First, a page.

A faint constellation south of Cetus and Aquarius, invented by the French astronomer Nicolas Louis de Lacaille during his mapping of the southern skies in 1751–52. His original name for it, given on his planisphere of 1756, was l’Atelier du Sculpteur, the sculptor’s studio. It consisted of a carved head on a tripod table, with the artist’s mallet and two chisels on a block of marble next to it. On Lacaille’s 1763 planisphere the title was Latinized to Apparatus Sculptoris. In 1844 the English astronomer John Herschel proposed shortening it to Sculptor. Francis Baily adopted this suggestion in his British Association Catalogue of 1845, and it has been known as that ever since.
Bode in 1801 dispensed with the block of marble and moved the sculptor’s tools to the top of the table along with the carved bust, as depicted here. In place of the marble block he created the constellation Machina Electrica, but it never achieved wide currency. The stars of Sculptor are of fourth magnitude and fainter, and none are named.
Sculptor, shown under the name Apparatus Sculptoris, in the Uranographia of Johann Bode (1801). For Lacaille’s depiction of the constellation, click here.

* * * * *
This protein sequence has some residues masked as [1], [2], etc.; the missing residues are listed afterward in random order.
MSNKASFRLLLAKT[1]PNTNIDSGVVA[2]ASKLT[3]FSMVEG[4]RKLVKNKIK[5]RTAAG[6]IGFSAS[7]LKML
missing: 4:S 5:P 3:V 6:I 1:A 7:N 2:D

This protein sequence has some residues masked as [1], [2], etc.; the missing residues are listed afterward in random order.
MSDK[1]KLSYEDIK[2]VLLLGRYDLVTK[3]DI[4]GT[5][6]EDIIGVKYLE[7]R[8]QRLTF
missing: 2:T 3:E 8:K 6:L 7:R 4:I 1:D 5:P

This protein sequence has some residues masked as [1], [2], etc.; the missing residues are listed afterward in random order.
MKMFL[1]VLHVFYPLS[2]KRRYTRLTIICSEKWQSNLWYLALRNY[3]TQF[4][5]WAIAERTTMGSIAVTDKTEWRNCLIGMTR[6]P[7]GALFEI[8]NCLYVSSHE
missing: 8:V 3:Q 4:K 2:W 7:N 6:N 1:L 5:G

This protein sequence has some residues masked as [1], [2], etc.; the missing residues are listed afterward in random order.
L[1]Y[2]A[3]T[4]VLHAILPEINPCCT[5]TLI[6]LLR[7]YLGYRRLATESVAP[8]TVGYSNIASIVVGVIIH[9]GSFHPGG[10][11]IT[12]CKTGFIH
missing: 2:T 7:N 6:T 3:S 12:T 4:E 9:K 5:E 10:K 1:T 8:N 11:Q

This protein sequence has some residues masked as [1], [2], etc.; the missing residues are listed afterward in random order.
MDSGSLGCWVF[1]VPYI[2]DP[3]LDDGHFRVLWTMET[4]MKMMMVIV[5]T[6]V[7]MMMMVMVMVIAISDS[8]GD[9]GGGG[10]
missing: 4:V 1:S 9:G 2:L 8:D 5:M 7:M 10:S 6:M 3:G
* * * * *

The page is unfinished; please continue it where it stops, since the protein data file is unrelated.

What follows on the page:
In Chinese astronomy, five stars in this area were seen as forming a hook shape that represented Fuzhi, a sickle used for harvesting crops. As is often the case with such far-southern Chinese constellations, the exact stars involved are difficult to identify with any certainty. Another three stars in this area formed Fuyue, an axe for executions or cutting crops, but opinions differ as to whether this constellation lay in western Sculptor or farther north in Aquarius. Similar questions concern Bakui, a constellation representing a net for catching birds or possibly the official in charge of the catch. Some authorities place Bakui in Sculptor, extending southwards into Phoenix, while others think it lay farther north in Cetus. Most likely the Chinese themselves used different stars at different times to form these constellations.
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